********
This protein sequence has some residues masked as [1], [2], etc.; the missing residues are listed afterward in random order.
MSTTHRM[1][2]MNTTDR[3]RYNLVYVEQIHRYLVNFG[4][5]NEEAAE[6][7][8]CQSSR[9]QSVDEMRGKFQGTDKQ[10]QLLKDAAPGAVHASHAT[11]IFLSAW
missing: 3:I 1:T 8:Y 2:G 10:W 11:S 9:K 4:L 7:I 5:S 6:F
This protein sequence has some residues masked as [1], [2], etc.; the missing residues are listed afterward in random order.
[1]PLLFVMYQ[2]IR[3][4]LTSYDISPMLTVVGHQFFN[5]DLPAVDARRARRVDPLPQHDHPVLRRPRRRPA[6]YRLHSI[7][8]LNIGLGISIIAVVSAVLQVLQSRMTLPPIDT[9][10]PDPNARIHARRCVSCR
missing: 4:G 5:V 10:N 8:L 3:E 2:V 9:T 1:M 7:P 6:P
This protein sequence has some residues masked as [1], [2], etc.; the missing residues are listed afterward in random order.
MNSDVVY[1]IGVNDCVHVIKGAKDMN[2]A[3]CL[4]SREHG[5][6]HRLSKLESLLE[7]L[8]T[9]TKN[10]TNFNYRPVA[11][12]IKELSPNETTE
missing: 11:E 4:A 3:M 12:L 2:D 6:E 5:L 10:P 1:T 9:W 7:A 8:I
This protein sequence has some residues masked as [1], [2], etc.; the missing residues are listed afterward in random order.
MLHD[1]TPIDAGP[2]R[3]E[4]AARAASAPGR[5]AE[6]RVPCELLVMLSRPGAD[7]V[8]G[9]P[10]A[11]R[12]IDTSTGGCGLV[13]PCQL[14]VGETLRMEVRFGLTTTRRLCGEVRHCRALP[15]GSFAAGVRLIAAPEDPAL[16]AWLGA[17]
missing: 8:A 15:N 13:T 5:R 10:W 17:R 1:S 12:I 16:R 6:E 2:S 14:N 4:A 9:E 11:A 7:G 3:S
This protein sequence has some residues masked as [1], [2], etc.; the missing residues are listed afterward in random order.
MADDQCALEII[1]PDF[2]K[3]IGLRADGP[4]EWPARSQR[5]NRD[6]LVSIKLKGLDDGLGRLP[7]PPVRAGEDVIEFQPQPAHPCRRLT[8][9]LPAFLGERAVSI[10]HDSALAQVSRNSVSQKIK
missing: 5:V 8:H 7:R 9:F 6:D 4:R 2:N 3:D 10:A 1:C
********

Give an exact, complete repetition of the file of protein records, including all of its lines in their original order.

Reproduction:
This protein sequence has some residues masked as [1], [2], etc.; the missing residues are listed afterward in random order.
MSTTHRM[1][2]MNTTDR[3]RYNLVYVEQIHRYLVNFG[4][5]NEEAAE[6][7][8]CQSSR[9]QSVDEMRGKFQGTDKQ[10]QLLKDAAPGAVHASHAT[11]IFLSAW
missing: 3:I 1:T 8:Y 2:G 10:W 11:S 9:K 4:L 7:I 5:S 6:F
This protein sequence has some residues masked as [1], [2], etc.; the missing residues are listed afterward in random order.
[1]PLLFVMYQ[2]IR[3][4]LTSYDISPMLTVVGHQFFN[5]DLPAVDARRARRVDPLPQHDHPVLRRPRRRPA[6]YRLHSI[7][8]LNIGLGISIIAVVSAVLQVLQSRMTLPPIDT[9][10]PDPNARIHARRCVSCR
missing: 4:G 5:V 10:N 8:L 3:E 2:V 9:T 1:M 7:P 6:P
This protein sequence has some residues masked as [1], [2], etc.; the missing residues are listed afterward in random order.
MNSDVVY[1]IGVNDCVHVIKGAKDMN[2]A[3]CL[4]SREHG[5][6]HRLSKLESLLE[7]L[8]T[9]TKN[10]TNFNYRPVA[11][12]IKELSPNETTE
missing: 11:E 4:A 3:M 12:L 2:D 6:E 5:L 10:P 1:T 9:W 7:A 8:I
This protein sequence has some residues masked as [1], [2], etc.; the missing residues are listed afterward in random order.
MLHD[1]TPIDAGP[2]R[3]E[4]AARAASAPGR[5]AE[6]RVPCELLVMLSRPGAD[7]V[8]G[9]P[10]A[11]R[12]IDTSTGGCGLV[13]PCQL[14]VGETLRMEVRFGLTTTRRLCGEVRHCRALP[15]GSFAAGVRLIAAPEDPAL[16]AWLGA[17]
missing: 8:A 15:N 13:T 5:R 10:W 17:R 1:S 12:I 16:R 6:E 2:S 14:N 4:A 9:E 11:A 7:G 3:S
This protein sequence has some residues masked as [1], [2], etc.; the missing residues are listed afterward in random order.
MADDQCALEII[1]PDF[2]K[3]IGLRADGP[4]EWPARSQR[5]NRD[6]LVSIKLKGLDDGLGRLP[7]PPVRAGEDVIEFQPQPAHPCRRLT[8][9]LPAFLGERAVSI[10]HDSALAQVSRNSVSQKIK
missing: 5:V 8:H 7:R 9:F 6:D 4:R 2:N 3:D 10:A 1:C